Holbrook Jackson

Born: 31 December 1874
Died: 16 June 1948
Holbrook Jackson was born in Liverpool, England, on New Year’s Eve, 1874. After rudimentary schooling, he worked as a clerk, while freelancing as a writer. Around 1900 he was in the lace trade in Leeds, where he met A. R. Orage. Together, the two men founded the Leeds Arts Club. At that time Jackson was a Fabian socialist, with a penchant for Nietschze. Later, Jackson and Orage moved to London. In 1906, shortly after arriving in the capital, they founded the Leeds Arts Club, which split from the Fabian Society, whose interest was more economic and political. In 1907, Jackson and Orage bought The New Age, a struggling Christian Socialist weekly magazine, with finance from Lewis Wallace and George Bernard Shaw. In 1908 Jackson left The New Age, and also began a relationship with Orage’s wife. From 1911, he took an editorial position on T. P. O’Connor’s T.P.’s Weekly, a newspaper with a strong literary focus. He took over as editor in 1914, and later bought the publication, converting it into the literary magazine To-Day. Around this same time, Jackson, founded the Flying Fame Press, beginning a long association with small press and the worlds of typography and book collecting Jackson was a prolific author, publishing numerous works in the areas of biography, literary scholarship, memoir, philosophy, and history. Amongst his better-known works are Bernard Shaw (1907), William Morris (1908), Great English Novelists (1908), The Eighteen Nineties (1913), Romance and Reality (1911), All Manner of Folk (1912), Southwest ho! and Other Essays (1914), Occasions (1922), The Anatomy of Bibliomania (1930, 1931), The Fear of Books (1932), and The Reading of Books (1946). Jackson died on 16th June, 1948, aged 73. Today, he is best remembered as a proud bibliophile and aphorist.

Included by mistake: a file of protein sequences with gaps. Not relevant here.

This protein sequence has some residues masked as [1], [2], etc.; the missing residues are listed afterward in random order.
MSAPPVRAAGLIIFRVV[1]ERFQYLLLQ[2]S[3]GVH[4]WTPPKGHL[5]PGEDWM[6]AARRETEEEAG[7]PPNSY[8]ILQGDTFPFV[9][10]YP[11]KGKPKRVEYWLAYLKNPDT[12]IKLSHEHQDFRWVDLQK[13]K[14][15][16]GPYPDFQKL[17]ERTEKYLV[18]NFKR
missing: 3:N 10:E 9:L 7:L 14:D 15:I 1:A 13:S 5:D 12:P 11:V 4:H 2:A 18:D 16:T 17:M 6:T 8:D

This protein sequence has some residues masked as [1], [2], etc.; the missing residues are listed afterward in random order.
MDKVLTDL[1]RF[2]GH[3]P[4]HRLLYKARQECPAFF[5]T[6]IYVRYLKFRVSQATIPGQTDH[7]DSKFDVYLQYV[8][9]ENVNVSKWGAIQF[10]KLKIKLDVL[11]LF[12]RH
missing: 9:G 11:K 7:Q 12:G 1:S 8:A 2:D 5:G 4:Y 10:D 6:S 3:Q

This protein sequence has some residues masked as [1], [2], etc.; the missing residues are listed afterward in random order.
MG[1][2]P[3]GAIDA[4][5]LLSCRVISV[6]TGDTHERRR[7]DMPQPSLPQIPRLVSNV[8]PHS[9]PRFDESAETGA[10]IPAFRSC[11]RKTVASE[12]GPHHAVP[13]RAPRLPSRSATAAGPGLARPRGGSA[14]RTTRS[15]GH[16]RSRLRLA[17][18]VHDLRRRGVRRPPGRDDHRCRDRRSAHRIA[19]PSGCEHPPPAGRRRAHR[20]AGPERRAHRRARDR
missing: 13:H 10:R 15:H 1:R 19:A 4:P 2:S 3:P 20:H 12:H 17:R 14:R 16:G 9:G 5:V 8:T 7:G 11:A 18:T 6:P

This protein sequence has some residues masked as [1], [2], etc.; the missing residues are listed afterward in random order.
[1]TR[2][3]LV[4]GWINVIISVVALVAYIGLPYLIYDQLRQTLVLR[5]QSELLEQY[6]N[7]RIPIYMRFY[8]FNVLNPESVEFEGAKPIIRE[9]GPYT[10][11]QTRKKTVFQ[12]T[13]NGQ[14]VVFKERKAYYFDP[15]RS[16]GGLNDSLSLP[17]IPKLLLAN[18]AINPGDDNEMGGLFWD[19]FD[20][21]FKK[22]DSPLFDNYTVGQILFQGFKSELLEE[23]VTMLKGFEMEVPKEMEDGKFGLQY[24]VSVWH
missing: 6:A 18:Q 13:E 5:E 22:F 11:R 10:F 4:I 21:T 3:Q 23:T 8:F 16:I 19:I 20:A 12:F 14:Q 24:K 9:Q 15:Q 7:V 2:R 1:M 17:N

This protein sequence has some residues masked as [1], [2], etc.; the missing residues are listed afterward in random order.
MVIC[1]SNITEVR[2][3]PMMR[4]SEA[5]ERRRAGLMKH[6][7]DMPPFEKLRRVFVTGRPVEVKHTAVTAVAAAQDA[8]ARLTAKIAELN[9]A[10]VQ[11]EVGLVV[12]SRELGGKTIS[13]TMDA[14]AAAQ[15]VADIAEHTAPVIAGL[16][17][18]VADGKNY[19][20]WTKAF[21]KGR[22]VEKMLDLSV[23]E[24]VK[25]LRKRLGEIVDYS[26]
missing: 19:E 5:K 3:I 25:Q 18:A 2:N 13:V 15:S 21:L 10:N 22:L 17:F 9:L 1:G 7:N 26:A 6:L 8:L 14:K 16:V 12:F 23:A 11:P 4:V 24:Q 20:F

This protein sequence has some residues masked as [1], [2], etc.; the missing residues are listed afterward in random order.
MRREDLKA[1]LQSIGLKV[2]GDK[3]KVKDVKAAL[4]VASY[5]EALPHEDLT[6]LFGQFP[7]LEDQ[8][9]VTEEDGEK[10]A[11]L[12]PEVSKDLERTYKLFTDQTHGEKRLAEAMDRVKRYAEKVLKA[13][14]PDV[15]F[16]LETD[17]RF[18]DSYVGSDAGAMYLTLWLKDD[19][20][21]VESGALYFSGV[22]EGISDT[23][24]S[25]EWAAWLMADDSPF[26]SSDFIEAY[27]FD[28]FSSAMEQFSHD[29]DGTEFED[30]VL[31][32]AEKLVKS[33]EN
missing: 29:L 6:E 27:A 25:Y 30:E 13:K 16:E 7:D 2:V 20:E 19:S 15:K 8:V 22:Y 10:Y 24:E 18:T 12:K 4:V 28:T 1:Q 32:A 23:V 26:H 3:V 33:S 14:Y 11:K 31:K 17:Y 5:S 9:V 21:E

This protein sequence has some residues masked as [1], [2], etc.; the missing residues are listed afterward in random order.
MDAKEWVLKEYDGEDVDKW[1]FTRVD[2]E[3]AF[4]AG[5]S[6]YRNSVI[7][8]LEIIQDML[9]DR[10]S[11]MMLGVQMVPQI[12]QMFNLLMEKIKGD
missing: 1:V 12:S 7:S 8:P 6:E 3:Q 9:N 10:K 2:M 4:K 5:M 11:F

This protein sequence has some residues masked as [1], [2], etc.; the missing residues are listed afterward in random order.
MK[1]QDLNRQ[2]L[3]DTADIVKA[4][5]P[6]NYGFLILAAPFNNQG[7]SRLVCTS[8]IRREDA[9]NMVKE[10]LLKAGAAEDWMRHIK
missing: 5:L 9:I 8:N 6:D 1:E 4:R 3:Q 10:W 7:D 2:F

All books by Holbrook Jackson